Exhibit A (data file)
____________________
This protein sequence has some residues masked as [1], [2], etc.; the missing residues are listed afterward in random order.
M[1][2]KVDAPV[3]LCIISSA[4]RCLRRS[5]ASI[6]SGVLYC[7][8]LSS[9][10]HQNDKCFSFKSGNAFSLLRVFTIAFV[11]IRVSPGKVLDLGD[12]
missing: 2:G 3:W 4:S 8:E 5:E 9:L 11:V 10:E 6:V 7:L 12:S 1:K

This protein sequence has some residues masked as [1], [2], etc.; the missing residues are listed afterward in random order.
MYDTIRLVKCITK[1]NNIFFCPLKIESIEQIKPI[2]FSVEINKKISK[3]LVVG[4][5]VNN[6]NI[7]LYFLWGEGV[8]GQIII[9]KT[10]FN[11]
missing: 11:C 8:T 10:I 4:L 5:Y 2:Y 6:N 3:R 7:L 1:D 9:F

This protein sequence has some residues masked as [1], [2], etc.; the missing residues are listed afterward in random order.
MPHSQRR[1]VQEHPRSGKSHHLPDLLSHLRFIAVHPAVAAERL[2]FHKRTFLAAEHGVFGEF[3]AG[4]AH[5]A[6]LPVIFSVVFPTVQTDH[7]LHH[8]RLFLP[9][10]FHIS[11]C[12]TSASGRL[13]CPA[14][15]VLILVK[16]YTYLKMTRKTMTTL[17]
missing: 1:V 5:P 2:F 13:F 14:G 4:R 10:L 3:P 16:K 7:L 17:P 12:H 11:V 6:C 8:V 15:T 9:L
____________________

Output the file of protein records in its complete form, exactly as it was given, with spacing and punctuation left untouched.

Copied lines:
This protein sequence has some residues masked as [1], [2], etc.; the missing residues are listed afterward in random order.
M[1][2]KVDAPV[3]LCIISSA[4]RCLRRS[5]ASI[6]SGVLYC[7][8]LSS[9][10]HQNDKCFSFKSGNAFSLLRVFTIAFV[11]IRVSPGKVLDLGD[12]
missing: 2:G 3:W 4:S 8:E 5:E 9:L 11:V 10:E 6:V 7:L 12:S 1:K

This protein sequence has some residues masked as [1], [2], etc.; the missing residues are listed afterward in random order.
MYDTIRLVKCITK[1]NNIFFCPLKIESIEQIKPI[2]FSVEINKKISK[3]LVVG[4][5]VNN[6]NI[7]LYFLWGEGV[8]GQIII[9]KT[10]FN[11]
missing: 11:C 8:T 10:I 4:L 5:Y 2:Y 6:N 3:R 7:L 1:D 9:F

This protein sequence has some residues masked as [1], [2], etc.; the missing residues are listed afterward in random order.
MPHSQRR[1]VQEHPRSGKSHHLPDLLSHLRFIAVHPAVAAERL[2]FHKRTFLAAEHGVFGEF[3]AG[4]AH[5]A[6]LPVIFSVVFPTVQTDH[7]LHH[8]RLFLP[9][10]FHIS[11]C[12]TSASGRL[13]CPA[14][15]VLILVK[16]YTYLKMTRKTMTTL[17]
missing: 1:V 5:P 2:F 13:F 14:G 4:R 10:L 3:P 16:K 7:L 17:P 12:H 11:V 6:C 8:V 15:T 9:L